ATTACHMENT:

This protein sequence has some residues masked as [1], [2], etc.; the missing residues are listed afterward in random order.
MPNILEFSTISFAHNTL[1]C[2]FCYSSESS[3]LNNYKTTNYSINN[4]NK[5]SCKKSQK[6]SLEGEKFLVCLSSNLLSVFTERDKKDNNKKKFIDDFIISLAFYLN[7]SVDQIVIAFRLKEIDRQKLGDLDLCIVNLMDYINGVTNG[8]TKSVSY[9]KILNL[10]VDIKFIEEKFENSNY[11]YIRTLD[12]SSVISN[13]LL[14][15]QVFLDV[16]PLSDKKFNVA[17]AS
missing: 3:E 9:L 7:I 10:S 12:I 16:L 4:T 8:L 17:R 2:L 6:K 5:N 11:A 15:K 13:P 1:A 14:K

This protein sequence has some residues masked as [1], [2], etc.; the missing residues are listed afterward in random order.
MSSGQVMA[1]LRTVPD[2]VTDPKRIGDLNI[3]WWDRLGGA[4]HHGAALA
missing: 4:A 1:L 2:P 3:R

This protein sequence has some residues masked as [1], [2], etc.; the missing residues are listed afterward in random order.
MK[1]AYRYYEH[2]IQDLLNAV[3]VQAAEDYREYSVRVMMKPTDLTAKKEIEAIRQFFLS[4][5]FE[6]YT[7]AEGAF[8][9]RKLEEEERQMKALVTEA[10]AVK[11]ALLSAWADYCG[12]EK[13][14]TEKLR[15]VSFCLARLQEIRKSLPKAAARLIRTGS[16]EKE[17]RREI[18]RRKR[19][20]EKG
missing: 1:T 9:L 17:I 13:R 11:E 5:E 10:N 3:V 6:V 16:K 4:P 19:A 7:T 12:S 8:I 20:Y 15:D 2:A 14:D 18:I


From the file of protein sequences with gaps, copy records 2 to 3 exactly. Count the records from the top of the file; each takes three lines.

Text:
This protein sequence has some residues masked as [1], [2], etc.; the missing residues are listed afterward in random order.
MSSGQVMA[1]LRTVPD[2]VTDPKRIGDLNI[3]WWDRLGGA[4]HHGAALA
missing: 4:A 1:L 2:P 3:R

This protein sequence has some residues masked as [1], [2], etc.; the missing residues are listed afterward in random order.
MK[1]AYRYYEH[2]IQDLLNAV[3]VQAAEDYREYSVRVMMKPTDLTAKKEIEAIRQFFLS[4][5]FE[6]YT[7]AEGAF[8][9]RKLEEEERQMKALVTEA[10]AVK[11]ALLSAWADYCG[12]EK[13][14]TEKLR[15]VSFCLARLQEIRKSLPKAAARLIRTGS[16]EKE[17]RREI[18]RRKR[19][20]EKG
missing: 1:T 9:L 17:I 13:R 11:E 5:E 10:N 3:V 6:V 16:K 4:P 19:A 7:T 12:S 8:I 20:Y 15:D 2:A 14:D 18:I